Greene County Commissioners Say They Will Cooperate With Ethics Probe

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SPRINGFIELD, Mo.–Attorneys representing Greene County Commissioners are joining forces with the Missouri Ethics Commission in an investigation over whether they misused public funds to campaign for a half-cent sales tax that passed in November.

The county’s Kansas City based law team is providing the ethics commission with documentation as it pertains to the investigation.  
    
 “We’ve provided a lot of emails. Our attorney from the very beginning when we first hired them contacted our IT department and basically froze every email to where no email could be deleted, could be misplaced, and so all of that information is secure,” says Greene County Presiding Commissioner, Bob Cirtin. 

Cirtin says that the county is no longer using its attorneys to lead the investigation into whether county resources were misused to promote a half-cent sales tax where a portion of the money would be applied to the county jail. Instead, their attorneys are working with the Missouri Ethics Commission.

 “What we’re asking them to do, our attorneys is to assist the ethics commission in any way they can to provide any document, to provide any witness, they will be doing interviews,” says Cirtin.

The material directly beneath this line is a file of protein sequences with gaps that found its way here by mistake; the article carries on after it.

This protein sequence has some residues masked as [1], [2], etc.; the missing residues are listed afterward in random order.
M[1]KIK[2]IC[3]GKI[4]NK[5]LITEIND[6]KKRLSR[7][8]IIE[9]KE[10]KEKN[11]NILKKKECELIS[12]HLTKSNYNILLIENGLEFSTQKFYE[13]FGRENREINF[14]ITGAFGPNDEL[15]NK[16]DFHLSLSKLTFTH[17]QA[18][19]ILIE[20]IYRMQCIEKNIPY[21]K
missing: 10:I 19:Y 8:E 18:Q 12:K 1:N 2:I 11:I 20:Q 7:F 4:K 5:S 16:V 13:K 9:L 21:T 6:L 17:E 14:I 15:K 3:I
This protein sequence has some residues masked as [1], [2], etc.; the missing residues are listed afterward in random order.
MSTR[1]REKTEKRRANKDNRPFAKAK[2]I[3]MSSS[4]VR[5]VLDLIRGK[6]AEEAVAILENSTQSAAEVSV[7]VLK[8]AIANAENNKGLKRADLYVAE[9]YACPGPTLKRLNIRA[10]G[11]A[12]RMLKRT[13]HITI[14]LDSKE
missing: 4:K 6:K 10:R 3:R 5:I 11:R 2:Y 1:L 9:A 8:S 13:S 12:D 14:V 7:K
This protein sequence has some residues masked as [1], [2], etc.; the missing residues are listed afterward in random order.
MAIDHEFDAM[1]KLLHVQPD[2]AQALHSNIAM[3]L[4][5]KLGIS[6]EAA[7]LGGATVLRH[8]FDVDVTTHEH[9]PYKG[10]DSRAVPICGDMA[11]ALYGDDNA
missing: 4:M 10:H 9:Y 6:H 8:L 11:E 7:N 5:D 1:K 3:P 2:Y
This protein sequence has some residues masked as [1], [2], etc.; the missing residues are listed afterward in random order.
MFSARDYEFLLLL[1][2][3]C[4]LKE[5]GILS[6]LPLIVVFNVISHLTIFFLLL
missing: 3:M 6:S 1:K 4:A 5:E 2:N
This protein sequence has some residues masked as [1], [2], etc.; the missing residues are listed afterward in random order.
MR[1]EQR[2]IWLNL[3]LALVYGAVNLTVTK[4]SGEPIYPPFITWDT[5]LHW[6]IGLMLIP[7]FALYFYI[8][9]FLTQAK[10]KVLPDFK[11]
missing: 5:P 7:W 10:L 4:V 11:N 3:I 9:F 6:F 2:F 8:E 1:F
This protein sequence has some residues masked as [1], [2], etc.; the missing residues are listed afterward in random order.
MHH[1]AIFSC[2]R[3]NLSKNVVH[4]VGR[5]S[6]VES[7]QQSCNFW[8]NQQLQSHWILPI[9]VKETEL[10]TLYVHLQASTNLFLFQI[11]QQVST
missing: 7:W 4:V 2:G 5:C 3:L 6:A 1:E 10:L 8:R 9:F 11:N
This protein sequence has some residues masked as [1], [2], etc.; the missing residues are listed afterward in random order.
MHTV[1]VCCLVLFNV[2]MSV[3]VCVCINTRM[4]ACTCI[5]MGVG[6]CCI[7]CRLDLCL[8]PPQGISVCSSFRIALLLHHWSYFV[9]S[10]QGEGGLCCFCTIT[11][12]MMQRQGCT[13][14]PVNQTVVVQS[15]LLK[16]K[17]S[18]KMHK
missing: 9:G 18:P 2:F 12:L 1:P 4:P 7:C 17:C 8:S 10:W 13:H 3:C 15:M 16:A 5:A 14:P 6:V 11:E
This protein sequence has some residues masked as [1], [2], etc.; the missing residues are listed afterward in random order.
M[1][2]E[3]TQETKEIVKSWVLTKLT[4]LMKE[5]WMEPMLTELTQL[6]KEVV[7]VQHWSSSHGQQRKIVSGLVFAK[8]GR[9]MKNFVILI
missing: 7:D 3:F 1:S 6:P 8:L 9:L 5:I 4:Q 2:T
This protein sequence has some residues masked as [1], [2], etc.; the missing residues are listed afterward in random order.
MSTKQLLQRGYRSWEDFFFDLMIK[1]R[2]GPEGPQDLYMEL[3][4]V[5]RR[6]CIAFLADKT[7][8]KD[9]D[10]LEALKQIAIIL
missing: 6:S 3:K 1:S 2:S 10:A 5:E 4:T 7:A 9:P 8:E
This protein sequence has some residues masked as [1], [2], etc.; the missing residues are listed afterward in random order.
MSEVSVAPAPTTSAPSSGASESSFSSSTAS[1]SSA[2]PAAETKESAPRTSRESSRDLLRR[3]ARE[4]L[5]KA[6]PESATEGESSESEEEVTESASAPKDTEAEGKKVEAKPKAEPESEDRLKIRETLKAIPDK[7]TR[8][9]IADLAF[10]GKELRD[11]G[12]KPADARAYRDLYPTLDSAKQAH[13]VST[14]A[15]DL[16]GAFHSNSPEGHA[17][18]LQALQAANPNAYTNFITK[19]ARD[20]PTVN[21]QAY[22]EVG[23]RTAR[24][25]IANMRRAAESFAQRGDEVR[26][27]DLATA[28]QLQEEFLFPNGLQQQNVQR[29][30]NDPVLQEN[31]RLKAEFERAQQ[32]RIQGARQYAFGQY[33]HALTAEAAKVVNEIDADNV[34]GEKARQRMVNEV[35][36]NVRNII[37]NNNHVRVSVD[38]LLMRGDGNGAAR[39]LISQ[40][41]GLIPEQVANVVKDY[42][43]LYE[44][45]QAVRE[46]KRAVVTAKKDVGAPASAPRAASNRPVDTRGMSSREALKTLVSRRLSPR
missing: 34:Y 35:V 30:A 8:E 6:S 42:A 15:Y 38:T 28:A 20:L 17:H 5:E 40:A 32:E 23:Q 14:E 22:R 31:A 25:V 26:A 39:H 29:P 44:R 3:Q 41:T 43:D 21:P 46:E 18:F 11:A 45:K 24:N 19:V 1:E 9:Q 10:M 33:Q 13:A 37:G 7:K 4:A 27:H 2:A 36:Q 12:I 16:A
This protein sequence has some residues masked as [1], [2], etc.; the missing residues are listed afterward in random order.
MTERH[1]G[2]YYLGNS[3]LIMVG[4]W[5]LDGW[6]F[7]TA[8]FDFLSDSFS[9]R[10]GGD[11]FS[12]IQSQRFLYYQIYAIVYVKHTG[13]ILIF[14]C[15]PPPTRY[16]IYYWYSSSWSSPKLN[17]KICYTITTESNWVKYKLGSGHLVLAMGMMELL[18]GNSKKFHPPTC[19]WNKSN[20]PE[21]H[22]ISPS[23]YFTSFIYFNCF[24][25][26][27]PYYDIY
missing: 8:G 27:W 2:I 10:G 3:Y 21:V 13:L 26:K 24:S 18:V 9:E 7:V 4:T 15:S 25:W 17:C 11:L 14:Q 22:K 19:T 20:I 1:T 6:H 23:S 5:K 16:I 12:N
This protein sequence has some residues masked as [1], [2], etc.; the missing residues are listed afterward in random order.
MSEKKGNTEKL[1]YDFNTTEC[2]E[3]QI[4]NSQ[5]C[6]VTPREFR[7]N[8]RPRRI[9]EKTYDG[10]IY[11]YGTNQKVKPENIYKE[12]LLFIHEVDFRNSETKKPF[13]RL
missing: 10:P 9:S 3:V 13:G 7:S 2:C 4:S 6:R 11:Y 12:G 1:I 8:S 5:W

It’s an investigation that Cirtin and Sheriff Jim Arnott have insisted is not the role of state auditor Nicole Galloway to conduct even though she is persistent in investigating the allegations against the county. 

“It’s outside their jurisdiction as far as the type of investigation that needs to be done,” says Cirtin. 

Galloway released a statement on Tuesday, which reads in part, “There is no stepping back from my role as state auditor to expose government corruption, waste, fraud, abuse, and mismanagement. That is distinctly different from the role of the Missouri Ethics Commission in this matter, which looks into violations of campaign finance laws, not abuse and misuse of taxpayer dollars.”

 “The actual commission will meet then and decide if there’s any wrongdoing. I  feel fairly confident in my behavior and the commission’s behavior,” says Cirtin. 

If violations are found…

“I believe the ethics commission can asses penalties or if a crime has been occurred then they can refer it to Missouri attorney general,” says Cirtin. 

KOLR10 reached out to the Missouri Ethics Commission, but by law, they can’t even confirm they are investigating this case, but according to Bob Cirtin, the ethics commission expects that their  investigation will be over in mid to late February. 

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